SAS Lecture: Making a universe from scratch

About this event :

Astronomy is mostly a visual and non-experimental science.
We can only look at what is out there but can’t brings stars and galaxies into the lab.

However we can build them inside computers and attempt to simulate them.
In Julian’s talk, we will see how simulations can show us how the universe evolves and what we can do with them, and what areas we are still struggling to make models of.

Talk via Zoom at Wetlands Centre

This walk will be held via Zoom but shown at the Washington Wetlands Centre (Discovery Room).

Please show you support to our speaker and the Society if you can on the night.

Hopefully we’ll see you all at the Washington Wetlands Centre (Discovery Room) , a Raffle & Refreshments as usual.


Zoom Access

The talk will be over Zoom and  it’s recommended to attend in person at the Washington Wetlands Centre to get the best to get the best experience from the talk & Q&A..

But if you can’t make it in person and  you interested in viewing and participating (i.e. Q&A) in this month’s talk,  please send an email request to

Stating your:

  • Name
  • And if you are a current/potential SAS member (i.e. Single, Family, Concession, etc) or you have a just a general interest in the lecture(s)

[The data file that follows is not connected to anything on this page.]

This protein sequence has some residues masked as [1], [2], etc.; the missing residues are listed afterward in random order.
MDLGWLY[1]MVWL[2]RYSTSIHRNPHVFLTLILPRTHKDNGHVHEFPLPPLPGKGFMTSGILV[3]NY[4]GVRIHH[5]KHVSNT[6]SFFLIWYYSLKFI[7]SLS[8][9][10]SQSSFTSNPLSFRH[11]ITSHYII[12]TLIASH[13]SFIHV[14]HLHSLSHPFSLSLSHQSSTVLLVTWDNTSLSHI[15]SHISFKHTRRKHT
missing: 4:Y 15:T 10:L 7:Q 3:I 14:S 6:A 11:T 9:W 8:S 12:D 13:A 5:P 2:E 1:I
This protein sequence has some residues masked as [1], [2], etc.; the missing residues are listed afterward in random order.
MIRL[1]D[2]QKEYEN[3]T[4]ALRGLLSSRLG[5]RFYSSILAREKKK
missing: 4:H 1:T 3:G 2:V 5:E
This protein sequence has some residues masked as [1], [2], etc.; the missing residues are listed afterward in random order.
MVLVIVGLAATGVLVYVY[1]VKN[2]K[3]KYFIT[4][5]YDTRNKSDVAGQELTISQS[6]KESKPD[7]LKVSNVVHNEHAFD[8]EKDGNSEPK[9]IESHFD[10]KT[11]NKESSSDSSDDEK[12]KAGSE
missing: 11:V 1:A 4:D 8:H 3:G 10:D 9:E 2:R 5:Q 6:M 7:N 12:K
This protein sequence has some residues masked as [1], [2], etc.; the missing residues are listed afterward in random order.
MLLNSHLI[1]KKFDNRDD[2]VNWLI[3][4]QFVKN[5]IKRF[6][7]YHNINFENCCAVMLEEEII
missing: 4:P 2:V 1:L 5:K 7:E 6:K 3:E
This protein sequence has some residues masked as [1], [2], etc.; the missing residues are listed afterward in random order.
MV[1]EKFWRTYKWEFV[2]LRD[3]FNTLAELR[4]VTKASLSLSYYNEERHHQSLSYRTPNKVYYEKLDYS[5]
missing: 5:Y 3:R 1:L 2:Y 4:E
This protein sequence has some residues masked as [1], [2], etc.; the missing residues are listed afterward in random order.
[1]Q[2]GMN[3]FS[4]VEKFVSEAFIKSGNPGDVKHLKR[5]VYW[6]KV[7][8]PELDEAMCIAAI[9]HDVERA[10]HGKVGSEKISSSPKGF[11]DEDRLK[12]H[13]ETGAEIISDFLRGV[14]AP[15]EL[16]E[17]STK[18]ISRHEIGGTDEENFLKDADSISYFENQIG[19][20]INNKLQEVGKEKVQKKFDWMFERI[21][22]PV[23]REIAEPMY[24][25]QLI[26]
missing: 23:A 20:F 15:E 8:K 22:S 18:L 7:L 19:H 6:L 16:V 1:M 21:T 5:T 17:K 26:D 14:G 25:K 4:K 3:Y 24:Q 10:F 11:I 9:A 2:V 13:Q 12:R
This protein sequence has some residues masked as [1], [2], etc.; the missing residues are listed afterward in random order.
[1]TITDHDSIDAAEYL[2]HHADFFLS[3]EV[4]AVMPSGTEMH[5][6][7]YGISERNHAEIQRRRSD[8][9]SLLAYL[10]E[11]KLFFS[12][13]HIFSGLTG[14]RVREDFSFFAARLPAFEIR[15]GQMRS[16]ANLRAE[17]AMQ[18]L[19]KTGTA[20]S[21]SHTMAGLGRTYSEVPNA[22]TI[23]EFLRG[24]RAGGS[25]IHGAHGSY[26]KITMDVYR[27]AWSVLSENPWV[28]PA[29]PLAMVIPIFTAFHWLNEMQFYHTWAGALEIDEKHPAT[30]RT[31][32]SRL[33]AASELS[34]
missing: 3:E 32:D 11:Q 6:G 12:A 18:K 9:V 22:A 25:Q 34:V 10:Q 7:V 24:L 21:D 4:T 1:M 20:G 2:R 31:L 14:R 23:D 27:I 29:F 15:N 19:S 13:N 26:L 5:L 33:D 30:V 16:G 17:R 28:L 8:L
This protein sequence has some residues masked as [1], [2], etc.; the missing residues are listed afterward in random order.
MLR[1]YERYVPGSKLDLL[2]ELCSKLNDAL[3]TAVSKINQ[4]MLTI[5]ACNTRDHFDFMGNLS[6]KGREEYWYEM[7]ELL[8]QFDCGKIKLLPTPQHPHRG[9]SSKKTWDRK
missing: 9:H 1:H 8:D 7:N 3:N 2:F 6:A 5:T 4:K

We will be then send you details on How to join the Zoom video meeting for the SAS talk.

The requisites will be:

  • Meeting ID – 375 091 0450
  • Password Begins with “C*****”
    • which are the usual zoom password details

Talk will  be broadcast via Zoom (providing no technical and/or WIFI difficulties)


When Who Where

  • Date:  Sunday 17th March 2023,
  • Time: 7pm.
  • Speaker: Dr Julia Onions
  • Venue: Given at the Washington Wetlands Centre (in the Discovery Room) and via Zoom (usual Zoom joining instructions), but please do try an attend in person if possible to show support for YOUR Society and our speaker Dr Julian Onions.

Our speaker

Dr Julian Onions. Post Doctoral Researcher

Julian works with computer simulations of large fractions of the universe to understand trends in galaxy formation and evolution.

Investigating the tools that help us form and analyse such simulations such as halo finders, tree builders and semi-analytic models.

He also does a number of outreach activities, giving talks to astronomy societies and other interested groups such as rotary and U3A, as well as working with schools and scouts/guide groups. He also helps with the teaching of undergraduates in some of the astronomy courses.


Google Map

Your host : Martin Kennedy

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